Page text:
KANSAS CITY, Mo. (AP) - Kansas City Chiefs quarterback Elvis Grbac, still nursing a strained abdominal muscle, will probably miss Thursday night's exhibition game against the Carolina Panthers.
Grbac, who has taken only 11 snaps in the first two exhibition games, aggravated the injury in pregame warmups last Saturday against New Orleans.
"The probability is he will not play," coach Marty Schottenheimer told The Kansas City Star after a brief practice before the Chiefs broke training camp Wednesday in River Falls, Wis. "It's a conservative approach to the situation. We will give him a few days of rest. We don't want to make this situation a chronic one."
What the Chiefs most want to avoid is the quarterback crisis facing the Panthers. Their No. 1 signal-caller, Kerry Collins, broke his jaw last week and will be sidelined 5-to-6 weeks.
In his only appearance this exhibition season, Grbac directed a drive for one of the three touchdowns the Chiefs have scored in losses to Pittsburgh and New Orleans. Obtained in the offseason from San Francisco, he's been trying to get in sync with a host of other newcomers to the offense, including free agent wide receivers Brett Perriman and Andre Rison and rookie tight end Tony Gonzalez.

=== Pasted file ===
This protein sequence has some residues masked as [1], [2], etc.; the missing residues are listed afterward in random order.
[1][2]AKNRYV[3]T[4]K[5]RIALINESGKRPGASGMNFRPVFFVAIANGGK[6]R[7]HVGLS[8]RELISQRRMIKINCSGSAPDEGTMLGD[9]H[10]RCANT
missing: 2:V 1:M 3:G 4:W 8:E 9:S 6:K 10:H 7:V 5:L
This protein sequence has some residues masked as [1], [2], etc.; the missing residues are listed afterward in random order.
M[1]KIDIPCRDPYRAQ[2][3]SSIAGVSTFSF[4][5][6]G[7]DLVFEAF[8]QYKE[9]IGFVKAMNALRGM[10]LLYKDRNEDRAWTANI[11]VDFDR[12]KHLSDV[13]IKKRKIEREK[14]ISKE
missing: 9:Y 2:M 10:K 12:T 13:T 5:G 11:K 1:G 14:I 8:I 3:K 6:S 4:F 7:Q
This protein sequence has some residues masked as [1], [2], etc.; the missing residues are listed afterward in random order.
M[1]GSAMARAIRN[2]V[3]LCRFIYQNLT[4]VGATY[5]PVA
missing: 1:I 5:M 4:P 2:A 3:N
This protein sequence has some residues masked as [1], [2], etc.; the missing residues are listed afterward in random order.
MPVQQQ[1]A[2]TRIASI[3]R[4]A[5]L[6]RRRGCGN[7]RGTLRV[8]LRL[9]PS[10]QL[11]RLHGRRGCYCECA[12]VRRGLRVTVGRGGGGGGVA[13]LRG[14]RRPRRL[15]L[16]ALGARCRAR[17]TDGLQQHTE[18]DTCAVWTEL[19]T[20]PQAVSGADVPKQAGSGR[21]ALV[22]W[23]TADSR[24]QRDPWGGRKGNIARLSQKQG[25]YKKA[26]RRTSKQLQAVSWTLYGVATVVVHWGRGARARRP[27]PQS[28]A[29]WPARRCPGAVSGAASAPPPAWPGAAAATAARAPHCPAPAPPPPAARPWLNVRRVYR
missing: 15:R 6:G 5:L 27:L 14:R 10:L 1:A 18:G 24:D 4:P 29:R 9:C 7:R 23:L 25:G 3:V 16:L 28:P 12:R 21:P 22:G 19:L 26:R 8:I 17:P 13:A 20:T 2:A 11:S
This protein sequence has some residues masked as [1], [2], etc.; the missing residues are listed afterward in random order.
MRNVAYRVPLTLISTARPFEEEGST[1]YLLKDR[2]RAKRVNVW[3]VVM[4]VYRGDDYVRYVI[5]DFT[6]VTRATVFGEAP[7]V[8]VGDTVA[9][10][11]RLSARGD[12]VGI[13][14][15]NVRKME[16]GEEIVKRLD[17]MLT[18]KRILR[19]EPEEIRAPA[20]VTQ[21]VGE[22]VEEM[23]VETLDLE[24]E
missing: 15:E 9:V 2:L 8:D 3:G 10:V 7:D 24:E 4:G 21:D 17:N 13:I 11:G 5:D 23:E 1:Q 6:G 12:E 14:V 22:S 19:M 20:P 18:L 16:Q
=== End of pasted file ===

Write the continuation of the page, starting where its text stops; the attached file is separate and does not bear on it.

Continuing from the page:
Backup Rich Gannon, who started in last week's 26-7 loss to the Saints, was expected to start against the Panthers as both teams look for their first exhibition win.
Steve Beuerlein is likely to play the first half for the Panthers. Jay Barker, who becomes the No. 2 quarterback in Collins' absence, is likely to play most of the second half.
"We're going to have to get a good look at Jay Barker in the next couple of weeks," Carolina coach Dom Capers said. "He's going to get an opportunity in the next couple of weeks to show what he's capable of."
Capers said his top priorities will be to cut down on penalties and turnovers and get the Panthers' first takeaway of the exhibition season. Carolina was among the league leaders in those categories last year.
"We've come up on the short end, and we have work to do," Capers said. "It's important to understand what it takes to win games."